If you saw the paparazzi shots of Princess Diana cavorting like a schoolgirl in the Caribbean, it will come as no surprise that the sort-of-single princess likes her daily dip. Diana's fitness and beauty rituals are itemized for the curious in a book: "Royal Fashion and Beauty Secrets: An Intimate Look at How Princess Diana Achieves Her Radiance, Style and Grace--Revealed for Women Everywhere."
Her Royal Highness, as it turns out, is not that different from the rest of us.
These days, according to author Ann Chubb, her favorite earrings are those Metropolitan Museum gift shop copies from Rubens' "Venus Before the Mirror." (We treasure our mid-19th Century neoclassic faux tortoise shell Met earrings, $18.) She wears DKNY pantyhose. (Us too, Princess Di!) She's into colonic irrigation. (Uh, we'll just irrigate our gums.)
* OPTICAL ILLUSIONS: "That is not a bra strap." OK, so we were wrong. But at first glance, it seemed that some kind of undergarment had slipped from beneath Hillary Rodham Clinton's shoulderless Donna Karan bodystocking in a Page 1 photo in the New York Times this week. "We've looked at it with a jeweler's loupe and it is very clearly a shadow," said Nancy Weinstock of the newspaper's picture desk. What appeared to be bra straps were, she explained, shadows cast by two tall candles on a table in the foreground. "With all those stylists around, who would allow the First Lady to stand up for a portrait with her bra strap showing?" The New York Times wouldn't permit us to reprint the photo.
* VIEWER DISCRETION: Speaking of undergarments, what is it with those "Northern Exposure" fans? "People write in about the strangest stuff," notes the show's costume designer, Katharine Bentley. "Like 'what kind of bra does Shelly have on?' I don't know, it's just a Maidenform or something. And that bathrobe she wears . . . people love that thing. I could sell a million!" What fans may not have caught on to--and Bentley is far too discreet to discuss--is her genius at concealing one undeniably beautiful cast member's ample southern exposure.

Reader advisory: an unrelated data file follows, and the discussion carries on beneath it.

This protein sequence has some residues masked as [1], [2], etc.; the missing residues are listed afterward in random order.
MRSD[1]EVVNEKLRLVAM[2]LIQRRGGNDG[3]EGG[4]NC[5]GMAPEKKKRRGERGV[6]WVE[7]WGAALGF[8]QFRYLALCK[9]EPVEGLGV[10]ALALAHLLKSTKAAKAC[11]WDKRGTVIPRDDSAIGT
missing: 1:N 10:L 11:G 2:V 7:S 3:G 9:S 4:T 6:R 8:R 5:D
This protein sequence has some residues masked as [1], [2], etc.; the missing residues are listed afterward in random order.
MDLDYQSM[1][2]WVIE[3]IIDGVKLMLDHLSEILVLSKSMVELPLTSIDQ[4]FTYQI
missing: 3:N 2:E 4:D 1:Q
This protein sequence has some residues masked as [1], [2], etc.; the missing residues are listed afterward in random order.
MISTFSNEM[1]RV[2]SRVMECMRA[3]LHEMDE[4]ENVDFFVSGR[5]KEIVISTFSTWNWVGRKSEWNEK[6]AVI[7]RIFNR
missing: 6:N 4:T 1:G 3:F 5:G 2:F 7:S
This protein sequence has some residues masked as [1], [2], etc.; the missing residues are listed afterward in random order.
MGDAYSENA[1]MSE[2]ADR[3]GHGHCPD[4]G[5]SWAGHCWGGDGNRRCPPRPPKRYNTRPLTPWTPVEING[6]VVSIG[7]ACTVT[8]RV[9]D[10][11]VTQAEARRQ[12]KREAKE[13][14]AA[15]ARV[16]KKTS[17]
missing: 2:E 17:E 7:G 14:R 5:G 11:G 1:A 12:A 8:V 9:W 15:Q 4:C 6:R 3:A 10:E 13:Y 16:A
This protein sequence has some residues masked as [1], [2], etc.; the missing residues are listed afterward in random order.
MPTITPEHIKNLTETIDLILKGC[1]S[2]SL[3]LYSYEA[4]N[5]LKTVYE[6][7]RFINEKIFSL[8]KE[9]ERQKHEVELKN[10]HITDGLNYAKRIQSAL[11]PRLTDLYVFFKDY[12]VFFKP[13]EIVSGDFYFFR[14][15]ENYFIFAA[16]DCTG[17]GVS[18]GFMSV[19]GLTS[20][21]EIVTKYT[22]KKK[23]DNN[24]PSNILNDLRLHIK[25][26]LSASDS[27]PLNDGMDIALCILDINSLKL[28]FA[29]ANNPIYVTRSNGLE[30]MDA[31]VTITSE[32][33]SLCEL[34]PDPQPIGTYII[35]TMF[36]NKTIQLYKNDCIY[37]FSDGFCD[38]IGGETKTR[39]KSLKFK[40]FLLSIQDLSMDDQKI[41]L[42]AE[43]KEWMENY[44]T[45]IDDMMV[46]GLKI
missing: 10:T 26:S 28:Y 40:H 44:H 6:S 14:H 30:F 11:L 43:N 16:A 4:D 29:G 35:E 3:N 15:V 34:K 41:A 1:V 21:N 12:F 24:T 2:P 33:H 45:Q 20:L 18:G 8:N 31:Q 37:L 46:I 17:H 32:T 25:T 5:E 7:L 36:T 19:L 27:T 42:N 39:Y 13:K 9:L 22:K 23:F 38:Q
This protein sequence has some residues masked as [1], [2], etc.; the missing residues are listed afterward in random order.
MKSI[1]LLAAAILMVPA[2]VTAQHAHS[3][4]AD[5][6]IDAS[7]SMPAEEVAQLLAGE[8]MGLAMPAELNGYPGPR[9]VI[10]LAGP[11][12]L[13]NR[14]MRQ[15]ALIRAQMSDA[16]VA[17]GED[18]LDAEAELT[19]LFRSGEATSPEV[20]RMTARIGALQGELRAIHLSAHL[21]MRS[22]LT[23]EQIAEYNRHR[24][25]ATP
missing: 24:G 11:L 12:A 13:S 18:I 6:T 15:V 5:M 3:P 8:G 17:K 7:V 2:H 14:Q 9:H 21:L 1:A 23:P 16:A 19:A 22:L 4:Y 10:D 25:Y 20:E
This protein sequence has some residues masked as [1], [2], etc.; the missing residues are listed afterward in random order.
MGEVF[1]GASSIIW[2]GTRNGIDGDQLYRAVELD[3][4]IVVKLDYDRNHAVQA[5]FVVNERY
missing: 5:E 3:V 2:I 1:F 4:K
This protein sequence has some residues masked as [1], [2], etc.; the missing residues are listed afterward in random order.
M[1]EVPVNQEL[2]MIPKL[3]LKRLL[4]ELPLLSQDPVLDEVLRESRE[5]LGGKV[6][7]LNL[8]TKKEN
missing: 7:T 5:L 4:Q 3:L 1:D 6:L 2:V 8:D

In coming episodes, Maggie's forest-green and maroon wardrobes will give way to something brighter and less overexposed than the plaid, Seattle-style stuff Bentley dreamed up three years ago. "I'm going to back off those colors," she says, "and go into yellows for spring."
* WORTH A THOUSAND WORDS: The arrestingly androgynous model on the cover of this month's Harper's Bazaar is no overnight success. Kristen McMenamy has worked hard to ascend to the rarefied heights of those handful of women chosen to sell a magazine's image. The story of McMenamy's perseverance was chronicled by writer Holly Brubach several years ago in the New Yorker. But the unforgettable tale probably frustrated as many readers as it entertained. McMenamy apparently made it without appearing in the New Yorker. Thousands of words about McMenamy, but nary a picture.
* THE OLD SOFT SHOE: On a very rare visit to Ross Dress for Less, Dossier spotted a handsome long-sleeved navy T (marked down to $12.99) made by Sam & Libby of the inexpensive ballet flat fame. It seems that if things go as planned for the San Carlos-based company, it won't be making its sportswear anymore. On the heels of recent reports of staff layoffs and a dramatic drop in the value of its stock, company co-founder Sam Edelman said this week that the company is negotiating a licensing agreement with a "well-known junior apparel company in L.A." to take over its clothing end.
Some observers say fickle consumers grew bored with the 5-year-old company's ballet shoe look. But Roger Kase, vice president of operations, said a licensing agreement would allow the company to "concentrate on our core business. The new footwear is really exciting."
* HE AIN'T HEAVY, HE'S OUR BUBBA: What makes President Bill Clinton a Bubba? According to a satirical quarterly premiering Tuesday called Bubba, it's partly his wardrobe. President Clinton wears shirts "that look equally good on the golf course, the racetrack or a Baptist church supper."